You don’t need to be a Wall Street guru to appreciate Money Monster. You just need to be someone who has a few bruises and broken bones from what the world has done to working people in the last 10 years.
George Clooney stars as Lee Gates – a buffoonish financial guru who hosts a loud, boorish program on the Financial News Network. Part Warren Buffet and part Jerry Springer, Lee is big on flash as he touts the latest stocks and gyrates around the set with some dancers, kooky graphics and even worse sound effects. This is why director Patty Fenn (Julia Roberts) has found a new job, but she has a few more days left here in Gomorrah.
Of course, today isn’t like every other day.
A massive computer glitch has caused a hot stock to tank, and Lee is supposed to be joined by the company’s wunderkind CEO, Walt Camby (Dominic West), who has gone AWOL. Instead, Lee is greeted by a disgruntled delivery man, Kyle Budwell (Jack O’Connell), who is taking the studio hostage and straps a bomb to our affable host.
Kyle isn’t leaving until he gets some answers as to why the stock shockingly dropped, and why he lost every penny he has.
Money Monster is a very good action thriller with writers Jamie Linden, Alan DiFiore and Jim Kouf tossing in twist after twist to keep the audience off guard with pleasant and entertaining surprises. Pair that with director Jodie Foster setting a crackling pace as the movie unfolds in real time, and Money Monster is a winner.
Sure, some developments won’t come as a surprise. Lee decides to start practicing the kind of journalism he should have been in engaging in the whole time. The CEO isn’t AWOL for innocent reasons. You kind of know where this train is heading from the opening moments, but the ride is fun.
Clooney delivers a typical strong Clooney performance as we watch him transform Lee from a cocky, arrogant loner to a man scared for his life to a reporter determined to find out the truth behind the web of lies he bought into, while Roberts gets to be great again.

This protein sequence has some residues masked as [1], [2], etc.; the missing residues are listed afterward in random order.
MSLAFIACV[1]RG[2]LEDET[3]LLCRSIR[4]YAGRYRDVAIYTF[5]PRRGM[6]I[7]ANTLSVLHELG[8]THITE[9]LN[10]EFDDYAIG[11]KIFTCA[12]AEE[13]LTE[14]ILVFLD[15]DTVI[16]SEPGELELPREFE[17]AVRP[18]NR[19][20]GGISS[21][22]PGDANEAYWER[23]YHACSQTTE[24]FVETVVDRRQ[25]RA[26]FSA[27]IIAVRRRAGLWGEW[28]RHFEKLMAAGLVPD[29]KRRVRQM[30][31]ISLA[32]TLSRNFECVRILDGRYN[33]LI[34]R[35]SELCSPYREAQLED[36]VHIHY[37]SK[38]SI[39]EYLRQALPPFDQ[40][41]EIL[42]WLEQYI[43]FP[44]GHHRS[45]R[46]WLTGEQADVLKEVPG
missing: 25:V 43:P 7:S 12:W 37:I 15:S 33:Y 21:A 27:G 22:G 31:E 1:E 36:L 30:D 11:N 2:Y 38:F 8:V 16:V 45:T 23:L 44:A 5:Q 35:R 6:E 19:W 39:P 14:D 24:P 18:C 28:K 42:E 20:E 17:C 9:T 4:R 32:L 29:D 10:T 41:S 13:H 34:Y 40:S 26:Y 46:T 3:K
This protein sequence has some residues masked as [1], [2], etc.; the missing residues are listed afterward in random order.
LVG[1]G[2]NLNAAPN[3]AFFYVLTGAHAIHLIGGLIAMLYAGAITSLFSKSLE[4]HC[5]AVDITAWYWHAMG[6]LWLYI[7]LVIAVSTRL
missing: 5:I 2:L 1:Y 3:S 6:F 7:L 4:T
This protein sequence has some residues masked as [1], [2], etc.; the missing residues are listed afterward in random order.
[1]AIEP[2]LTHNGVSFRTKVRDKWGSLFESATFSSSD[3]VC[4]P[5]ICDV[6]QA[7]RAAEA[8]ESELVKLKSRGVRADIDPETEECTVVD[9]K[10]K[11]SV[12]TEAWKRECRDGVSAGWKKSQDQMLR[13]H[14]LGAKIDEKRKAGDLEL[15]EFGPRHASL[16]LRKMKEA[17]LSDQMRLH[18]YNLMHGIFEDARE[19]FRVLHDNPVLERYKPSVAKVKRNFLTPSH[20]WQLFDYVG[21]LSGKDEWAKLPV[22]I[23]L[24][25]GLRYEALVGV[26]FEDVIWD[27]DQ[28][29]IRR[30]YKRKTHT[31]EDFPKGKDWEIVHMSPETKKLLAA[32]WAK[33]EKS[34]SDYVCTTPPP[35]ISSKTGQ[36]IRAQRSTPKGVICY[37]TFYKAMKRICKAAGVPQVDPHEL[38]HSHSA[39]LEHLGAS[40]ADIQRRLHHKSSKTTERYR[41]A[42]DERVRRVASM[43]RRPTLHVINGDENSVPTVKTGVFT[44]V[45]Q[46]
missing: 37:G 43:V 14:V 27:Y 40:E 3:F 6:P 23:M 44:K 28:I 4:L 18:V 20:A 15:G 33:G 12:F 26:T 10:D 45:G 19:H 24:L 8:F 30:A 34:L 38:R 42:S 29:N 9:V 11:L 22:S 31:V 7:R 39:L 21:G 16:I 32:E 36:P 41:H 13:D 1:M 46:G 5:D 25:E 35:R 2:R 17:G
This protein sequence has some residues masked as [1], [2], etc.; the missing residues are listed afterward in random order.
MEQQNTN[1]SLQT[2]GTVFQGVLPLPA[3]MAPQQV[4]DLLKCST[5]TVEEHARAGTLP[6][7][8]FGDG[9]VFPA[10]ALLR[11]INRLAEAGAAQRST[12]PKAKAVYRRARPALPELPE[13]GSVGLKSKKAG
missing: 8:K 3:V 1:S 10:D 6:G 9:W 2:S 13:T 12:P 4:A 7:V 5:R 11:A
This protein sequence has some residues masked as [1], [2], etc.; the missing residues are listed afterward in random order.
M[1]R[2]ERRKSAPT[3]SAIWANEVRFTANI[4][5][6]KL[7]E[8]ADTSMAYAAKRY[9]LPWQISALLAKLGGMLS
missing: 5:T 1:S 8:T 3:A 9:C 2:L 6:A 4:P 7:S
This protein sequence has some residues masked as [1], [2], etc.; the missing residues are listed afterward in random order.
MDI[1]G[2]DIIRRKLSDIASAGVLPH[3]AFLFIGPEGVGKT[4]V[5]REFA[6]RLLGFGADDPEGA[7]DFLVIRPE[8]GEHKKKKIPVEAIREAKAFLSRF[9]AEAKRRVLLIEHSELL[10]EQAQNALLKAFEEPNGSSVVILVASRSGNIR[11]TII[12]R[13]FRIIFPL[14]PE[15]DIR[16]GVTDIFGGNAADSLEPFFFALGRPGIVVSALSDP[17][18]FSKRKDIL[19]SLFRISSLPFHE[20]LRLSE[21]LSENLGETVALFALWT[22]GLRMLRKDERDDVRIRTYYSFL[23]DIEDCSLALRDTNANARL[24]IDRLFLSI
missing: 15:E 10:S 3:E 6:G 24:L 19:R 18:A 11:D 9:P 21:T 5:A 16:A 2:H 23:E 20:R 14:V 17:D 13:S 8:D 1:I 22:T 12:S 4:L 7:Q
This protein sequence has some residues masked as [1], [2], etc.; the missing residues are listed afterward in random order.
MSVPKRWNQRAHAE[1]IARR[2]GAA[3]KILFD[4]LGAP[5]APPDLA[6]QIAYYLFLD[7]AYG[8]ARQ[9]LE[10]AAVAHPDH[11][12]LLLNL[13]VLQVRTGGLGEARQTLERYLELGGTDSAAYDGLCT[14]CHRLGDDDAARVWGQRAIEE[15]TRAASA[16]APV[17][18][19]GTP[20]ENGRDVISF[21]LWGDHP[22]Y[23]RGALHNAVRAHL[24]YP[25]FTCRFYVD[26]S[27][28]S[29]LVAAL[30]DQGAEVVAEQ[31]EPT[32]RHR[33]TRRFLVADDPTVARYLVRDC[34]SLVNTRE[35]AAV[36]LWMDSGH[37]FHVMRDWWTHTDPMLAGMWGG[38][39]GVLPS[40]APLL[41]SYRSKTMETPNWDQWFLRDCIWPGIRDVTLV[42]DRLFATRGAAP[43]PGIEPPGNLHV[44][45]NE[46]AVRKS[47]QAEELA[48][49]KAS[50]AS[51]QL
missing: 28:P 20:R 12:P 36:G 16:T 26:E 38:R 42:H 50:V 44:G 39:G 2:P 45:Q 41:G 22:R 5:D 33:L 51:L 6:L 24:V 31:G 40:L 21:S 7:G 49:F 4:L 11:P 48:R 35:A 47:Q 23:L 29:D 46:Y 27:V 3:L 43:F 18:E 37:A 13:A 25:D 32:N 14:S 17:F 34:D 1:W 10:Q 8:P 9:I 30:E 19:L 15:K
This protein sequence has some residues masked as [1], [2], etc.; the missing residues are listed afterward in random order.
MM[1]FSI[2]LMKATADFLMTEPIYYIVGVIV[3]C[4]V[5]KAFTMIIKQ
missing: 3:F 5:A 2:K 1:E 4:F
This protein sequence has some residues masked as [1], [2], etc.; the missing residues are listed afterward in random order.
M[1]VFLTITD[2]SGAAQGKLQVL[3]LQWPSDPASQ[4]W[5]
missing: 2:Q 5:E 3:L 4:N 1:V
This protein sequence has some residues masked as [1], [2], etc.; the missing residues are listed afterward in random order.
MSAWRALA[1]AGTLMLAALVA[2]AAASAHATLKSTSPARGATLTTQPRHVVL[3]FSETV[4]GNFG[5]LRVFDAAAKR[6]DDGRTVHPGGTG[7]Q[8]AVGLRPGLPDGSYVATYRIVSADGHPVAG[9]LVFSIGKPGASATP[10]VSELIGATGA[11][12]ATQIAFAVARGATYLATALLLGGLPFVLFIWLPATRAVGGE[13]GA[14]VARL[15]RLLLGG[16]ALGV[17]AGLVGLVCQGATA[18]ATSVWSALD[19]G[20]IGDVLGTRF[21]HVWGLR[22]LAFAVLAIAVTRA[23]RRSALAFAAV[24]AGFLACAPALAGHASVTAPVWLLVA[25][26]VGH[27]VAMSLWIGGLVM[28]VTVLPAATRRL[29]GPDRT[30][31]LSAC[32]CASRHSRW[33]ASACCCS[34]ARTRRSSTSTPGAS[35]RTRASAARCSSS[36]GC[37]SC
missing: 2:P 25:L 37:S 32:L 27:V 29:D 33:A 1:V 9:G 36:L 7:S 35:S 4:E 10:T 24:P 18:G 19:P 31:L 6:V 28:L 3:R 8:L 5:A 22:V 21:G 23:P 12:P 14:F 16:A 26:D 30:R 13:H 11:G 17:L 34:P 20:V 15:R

Instead of seeing the rote, soulless performance she gave in Mother’s Day, she comes to life here as the put upon director/producer who has to take charge of a situation no one could ever prepare for. Roberts brings depth and credibility to a character who easily could have become as stereotypically over-the-top and ridiculous as all of the other moments where Money Monster becomes a parody and condemnation of television and society.
Meanwhile, Foster does a wonderful job creating a mélange of emotions as the audience experiences the events on screen. We have sympathy for Kyle, yet, have good reasons to lose some respect for him. We fear for Lee and Patty, yet, get to laugh at their sometimes comedic reactions. Most of all, we root for the bad guys to get the comeuppance they have avoided in real life.
Money Monster is a more than solid film for those adults who don’t own a Captain America costume.
3 Waffles (Out of 4)
Money Monster is rated R for language throughout, some sexuality and brief violence.